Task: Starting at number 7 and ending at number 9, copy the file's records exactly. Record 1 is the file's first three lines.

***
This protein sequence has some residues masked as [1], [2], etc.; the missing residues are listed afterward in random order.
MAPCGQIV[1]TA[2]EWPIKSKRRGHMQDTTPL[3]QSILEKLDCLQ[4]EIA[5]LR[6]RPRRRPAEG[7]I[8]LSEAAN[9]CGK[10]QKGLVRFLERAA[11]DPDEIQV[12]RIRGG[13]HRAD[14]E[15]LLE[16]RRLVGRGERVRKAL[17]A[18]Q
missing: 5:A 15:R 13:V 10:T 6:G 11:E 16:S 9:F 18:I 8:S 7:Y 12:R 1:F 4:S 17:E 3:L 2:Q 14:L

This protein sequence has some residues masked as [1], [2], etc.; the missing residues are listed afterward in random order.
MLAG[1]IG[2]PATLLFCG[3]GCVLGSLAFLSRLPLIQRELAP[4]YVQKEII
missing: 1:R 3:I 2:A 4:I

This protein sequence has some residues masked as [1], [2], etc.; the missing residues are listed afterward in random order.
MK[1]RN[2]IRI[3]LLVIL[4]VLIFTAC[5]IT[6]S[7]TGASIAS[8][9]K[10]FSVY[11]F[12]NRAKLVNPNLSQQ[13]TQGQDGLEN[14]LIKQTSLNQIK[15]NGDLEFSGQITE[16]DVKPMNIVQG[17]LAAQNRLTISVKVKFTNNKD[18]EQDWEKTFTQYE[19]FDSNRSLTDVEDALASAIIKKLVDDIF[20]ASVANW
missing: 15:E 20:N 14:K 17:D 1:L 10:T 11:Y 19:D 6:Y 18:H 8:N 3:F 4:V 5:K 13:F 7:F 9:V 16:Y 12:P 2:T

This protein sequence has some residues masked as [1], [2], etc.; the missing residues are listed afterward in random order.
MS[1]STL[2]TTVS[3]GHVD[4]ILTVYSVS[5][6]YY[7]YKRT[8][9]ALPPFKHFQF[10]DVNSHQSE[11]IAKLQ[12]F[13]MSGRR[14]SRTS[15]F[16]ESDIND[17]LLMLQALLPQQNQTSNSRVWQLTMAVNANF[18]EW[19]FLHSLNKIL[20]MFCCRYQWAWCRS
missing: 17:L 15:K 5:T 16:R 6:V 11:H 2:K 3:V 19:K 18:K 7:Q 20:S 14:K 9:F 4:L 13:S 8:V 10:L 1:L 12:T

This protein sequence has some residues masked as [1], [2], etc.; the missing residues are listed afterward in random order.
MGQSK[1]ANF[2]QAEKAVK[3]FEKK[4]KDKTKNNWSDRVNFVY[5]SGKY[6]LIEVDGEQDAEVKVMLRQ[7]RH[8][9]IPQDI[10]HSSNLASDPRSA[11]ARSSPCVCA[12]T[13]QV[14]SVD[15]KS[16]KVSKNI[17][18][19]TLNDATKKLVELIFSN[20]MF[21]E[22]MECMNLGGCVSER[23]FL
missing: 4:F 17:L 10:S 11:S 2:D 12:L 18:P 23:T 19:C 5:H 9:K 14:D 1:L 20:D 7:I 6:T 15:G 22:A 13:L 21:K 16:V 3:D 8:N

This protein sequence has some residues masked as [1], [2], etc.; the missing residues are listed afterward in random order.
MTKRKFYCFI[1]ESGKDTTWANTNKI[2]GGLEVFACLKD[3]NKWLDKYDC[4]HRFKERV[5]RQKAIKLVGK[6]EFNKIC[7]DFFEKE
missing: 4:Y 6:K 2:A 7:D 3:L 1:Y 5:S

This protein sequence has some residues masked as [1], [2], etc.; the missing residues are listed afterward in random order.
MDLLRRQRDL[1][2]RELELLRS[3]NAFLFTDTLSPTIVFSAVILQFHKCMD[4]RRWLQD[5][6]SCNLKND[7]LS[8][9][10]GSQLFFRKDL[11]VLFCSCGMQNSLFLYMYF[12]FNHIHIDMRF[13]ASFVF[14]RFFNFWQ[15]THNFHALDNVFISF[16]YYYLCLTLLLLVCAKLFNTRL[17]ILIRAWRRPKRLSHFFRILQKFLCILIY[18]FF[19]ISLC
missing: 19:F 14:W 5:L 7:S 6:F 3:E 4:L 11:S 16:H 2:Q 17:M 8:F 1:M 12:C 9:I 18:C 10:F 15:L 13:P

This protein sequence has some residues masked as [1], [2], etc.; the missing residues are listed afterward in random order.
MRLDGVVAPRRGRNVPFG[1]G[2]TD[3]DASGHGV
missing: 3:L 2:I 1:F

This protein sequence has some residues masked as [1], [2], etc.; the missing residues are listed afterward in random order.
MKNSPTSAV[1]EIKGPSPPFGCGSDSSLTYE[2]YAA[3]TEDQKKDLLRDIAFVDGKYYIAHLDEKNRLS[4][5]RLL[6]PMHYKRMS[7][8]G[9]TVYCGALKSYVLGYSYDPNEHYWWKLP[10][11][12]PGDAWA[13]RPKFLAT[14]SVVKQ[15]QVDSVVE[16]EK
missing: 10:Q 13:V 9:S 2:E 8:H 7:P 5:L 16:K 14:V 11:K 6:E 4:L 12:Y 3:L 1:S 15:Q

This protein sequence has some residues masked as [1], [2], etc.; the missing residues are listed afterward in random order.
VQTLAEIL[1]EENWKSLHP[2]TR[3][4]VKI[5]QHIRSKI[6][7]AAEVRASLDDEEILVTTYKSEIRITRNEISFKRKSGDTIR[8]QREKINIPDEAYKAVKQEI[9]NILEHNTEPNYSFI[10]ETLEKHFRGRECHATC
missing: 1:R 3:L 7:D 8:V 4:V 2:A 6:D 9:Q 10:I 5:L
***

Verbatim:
This protein sequence has some residues masked as [1], [2], etc.; the missing residues are listed afterward in random order.
MDLLRRQRDL[1][2]RELELLRS[3]NAFLFTDTLSPTIVFSAVILQFHKCMD[4]RRWLQD[5][6]SCNLKND[7]LS[8][9][10]GSQLFFRKDL[11]VLFCSCGMQNSLFLYMYF[12]FNHIHIDMRF[13]ASFVF[14]RFFNFWQ[15]THNFHALDNVFISF[16]YYYLCLTLLLLVCAKLFNTRL[17]ILIRAWRRPKRLSHFFRILQKFLCILIY[18]FF[19]ISLC
missing: 19:F 14:W 5:L 7:S 6:F 3:E 4:L 11:S 16:H 2:Q 17:M 8:F 1:M 12:C 9:I 18:C 10:F 15:L 13:P

This protein sequence has some residues masked as [1], [2], etc.; the missing residues are listed afterward in random order.
MRLDGVVAPRRGRNVPFG[1]G[2]TD[3]DASGHGV
missing: 3:L 2:I 1:F

This protein sequence has some residues masked as [1], [2], etc.; the missing residues are listed afterward in random order.
MKNSPTSAV[1]EIKGPSPPFGCGSDSSLTYE[2]YAA[3]TEDQKKDLLRDIAFVDGKYYIAHLDEKNRLS[4][5]RLL[6]PMHYKRMS[7][8]G[9]TVYCGALKSYVLGYSYDPNEHYWWKLP[10][11][12]PGDAWA[13]RPKFLAT[14]SVVKQ[15]QVDSVVE[16]EK
missing: 10:Q 13:V 9:S 2:E 8:H 7:P 5:L 16:K 14:V 11:K 6:E 4:L 12:Y 3:L 1:S 15:Q